Why Media Coverage on Terrorist Attacks is Biased

On Oct. 1, 2017, Stephen Paddock carried out the worst mass murder on American soil in modern history, when he shot and killed 59 concert-goers from the 32nd balcony of the Mandalay Bay Hotel in Las Vegas. Rightfully so, this event made the front page of almost every American publication and received extensive global coverage. For the following weeks, the investigation into Paddock and the stories of the victims and their families filled American media.    

    Thirteen days later, on Oct. 14, members of the East African Terrorist Group Al-Shabaab carried out a massive bombing in Somalia’s capital, Mogadishu. The bombing killed at least 358 people and injured an additional 400. Another attack in Mogadishu on Oct. 29 killed 14.

The Somalia bombings, especially the first one, were covered in most American media sources (CNN, Fox, USA Today, New York Times). However, the manner in which they were reported was very different than that of the Las Vegas shooting. Coverage was limited—there were no faces behind the victims, no stories of families and no accounts from the lucky ones who survived the terror.

American media does a respectable job of humanizing the victims of disasters in the Western world. I found the stories of the 59 victims of the Las Vegas shooting disheartening, eye-opening and interesting. And these attacks in the U.S. and Europe are still covered in following weeks, as new leads develop and victims’ identities are recovered. The extended coverage of these events is understandable, as media companies are ultimately a business, and they cover what Americans want to hear. Additionally, October and November have seen multiple attacks on U.S. soil; Las Vegas being the major one, followed by Manhattan, New York and most recently, Sutherland Springs, Texas.

    However, violence in Africa, The Middle East or Asia is typically covered in a very different manner. News articles are shorter, there is less information on the attacks and actual victims are rarely discussed and empathized by the news. Due to this difference in the methods by which media companies cover attacks, Americans could easily assume that attacks in the Middle East are not significant for the countries in which they take place.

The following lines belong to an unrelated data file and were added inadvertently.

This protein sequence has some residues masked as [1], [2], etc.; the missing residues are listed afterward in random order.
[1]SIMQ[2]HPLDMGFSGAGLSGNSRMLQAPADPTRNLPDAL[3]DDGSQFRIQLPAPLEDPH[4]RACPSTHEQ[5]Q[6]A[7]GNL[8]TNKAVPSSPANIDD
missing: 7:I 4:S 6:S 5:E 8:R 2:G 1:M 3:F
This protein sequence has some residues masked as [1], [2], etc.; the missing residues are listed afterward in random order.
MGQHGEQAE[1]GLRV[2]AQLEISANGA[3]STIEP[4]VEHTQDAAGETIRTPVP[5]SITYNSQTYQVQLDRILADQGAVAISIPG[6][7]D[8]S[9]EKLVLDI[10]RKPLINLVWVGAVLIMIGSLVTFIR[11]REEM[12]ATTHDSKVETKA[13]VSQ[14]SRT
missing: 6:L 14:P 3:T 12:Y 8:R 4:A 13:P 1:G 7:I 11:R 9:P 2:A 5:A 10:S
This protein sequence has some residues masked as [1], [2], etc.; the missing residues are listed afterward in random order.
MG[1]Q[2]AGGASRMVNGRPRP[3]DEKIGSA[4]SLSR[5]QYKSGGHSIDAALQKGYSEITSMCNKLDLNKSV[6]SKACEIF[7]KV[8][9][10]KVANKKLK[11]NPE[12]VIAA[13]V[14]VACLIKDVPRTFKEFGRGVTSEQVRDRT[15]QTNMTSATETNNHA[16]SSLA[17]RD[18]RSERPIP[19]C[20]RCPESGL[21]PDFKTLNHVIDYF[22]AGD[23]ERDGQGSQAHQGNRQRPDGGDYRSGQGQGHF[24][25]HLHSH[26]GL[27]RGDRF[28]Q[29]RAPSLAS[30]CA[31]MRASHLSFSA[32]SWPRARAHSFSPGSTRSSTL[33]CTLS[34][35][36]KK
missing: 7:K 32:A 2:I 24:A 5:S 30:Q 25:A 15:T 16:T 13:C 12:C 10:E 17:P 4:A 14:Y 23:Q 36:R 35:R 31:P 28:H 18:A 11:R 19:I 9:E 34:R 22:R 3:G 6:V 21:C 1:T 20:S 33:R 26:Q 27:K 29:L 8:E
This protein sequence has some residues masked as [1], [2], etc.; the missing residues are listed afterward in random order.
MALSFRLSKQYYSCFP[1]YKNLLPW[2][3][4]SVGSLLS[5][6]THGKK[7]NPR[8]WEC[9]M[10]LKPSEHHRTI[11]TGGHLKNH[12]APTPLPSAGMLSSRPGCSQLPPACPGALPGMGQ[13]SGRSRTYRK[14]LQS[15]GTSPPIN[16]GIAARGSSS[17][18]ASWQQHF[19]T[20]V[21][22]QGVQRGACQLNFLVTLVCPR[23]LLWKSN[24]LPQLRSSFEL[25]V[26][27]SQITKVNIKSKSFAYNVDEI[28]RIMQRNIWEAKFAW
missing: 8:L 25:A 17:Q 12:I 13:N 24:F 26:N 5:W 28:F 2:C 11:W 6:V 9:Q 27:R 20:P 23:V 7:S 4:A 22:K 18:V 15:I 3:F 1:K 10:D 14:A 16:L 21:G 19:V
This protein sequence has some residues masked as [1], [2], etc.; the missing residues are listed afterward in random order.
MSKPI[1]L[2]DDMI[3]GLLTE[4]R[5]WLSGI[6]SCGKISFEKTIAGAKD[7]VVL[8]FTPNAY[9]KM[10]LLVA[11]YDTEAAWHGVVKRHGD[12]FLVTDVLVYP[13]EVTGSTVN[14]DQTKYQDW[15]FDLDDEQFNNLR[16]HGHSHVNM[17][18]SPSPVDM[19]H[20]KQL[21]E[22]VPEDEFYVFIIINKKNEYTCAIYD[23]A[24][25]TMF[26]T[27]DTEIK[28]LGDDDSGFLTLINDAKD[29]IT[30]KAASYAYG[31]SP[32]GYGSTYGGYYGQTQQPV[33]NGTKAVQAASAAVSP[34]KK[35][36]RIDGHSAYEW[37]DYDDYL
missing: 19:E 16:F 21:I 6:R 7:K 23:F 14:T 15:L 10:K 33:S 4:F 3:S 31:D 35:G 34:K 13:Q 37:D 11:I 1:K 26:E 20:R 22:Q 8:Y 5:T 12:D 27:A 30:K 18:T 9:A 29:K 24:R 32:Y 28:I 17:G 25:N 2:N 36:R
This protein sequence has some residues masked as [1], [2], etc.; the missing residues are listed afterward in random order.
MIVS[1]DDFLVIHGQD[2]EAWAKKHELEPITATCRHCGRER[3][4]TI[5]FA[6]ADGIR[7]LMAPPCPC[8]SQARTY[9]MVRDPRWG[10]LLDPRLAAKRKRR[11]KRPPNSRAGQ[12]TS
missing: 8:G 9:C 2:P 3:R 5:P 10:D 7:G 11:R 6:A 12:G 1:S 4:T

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    Terrorist attacks are far more normal in the Middle East than the Western world. According to the American National Counterterrorism Center (NCTC), between 2004 and 2013, “almost half of all terrorist attacks and 60 percent of fatalities due to terrorist attacks took place in Iraq, Pakistan and Afghanistan.” And according to a report by the State Department, Africa, the Middle East and Asia experience 50 times the amount of terrorist-related deaths than the western world does. But limited media coverage seems to be sending a message that western lives are more important. Why doesn’t the media give foreign attacks more attention?

    Due to the fact that media companies rarely tell the stories of the victims in these attacks, it creates an illusion that these deaths—these innocent civilians—are not worthy of public grief. Usually, the only time a victim is covered in one of these foreign countries is if they are, in fact, American. For example, if an American reporter, student or soldier was killed, they would be grieved for and their stories would be covered.

Many argue that the media covers what is relevant, and some may argue that attacks that happen in the Africa and the Far East are not as relevant as ones in the western world. Due to looser geographical, political and social ties, many may feel as if something that happens in New York City is more important than something that happens in Kabul. To an extent, an American event is more important to us, as it has a more profound effect on our everyday lives.

But what about the countless other people who suffered from these attacks that aren’t covered as much? That’s a question I often ask myself when reading articles about foreign disasters like the Mogadishu bombings. Innocent civilians who lose their lives are important regardless of where they live, but the media fails to assert that.

Media need to be less biased in what they focus— or don’t focus—on. So to speak, media need give a broader focus to other regions in the world besides the United States and Europe in the time of violence or a terrorist attack, because those affected elsewhere are just as important as us.

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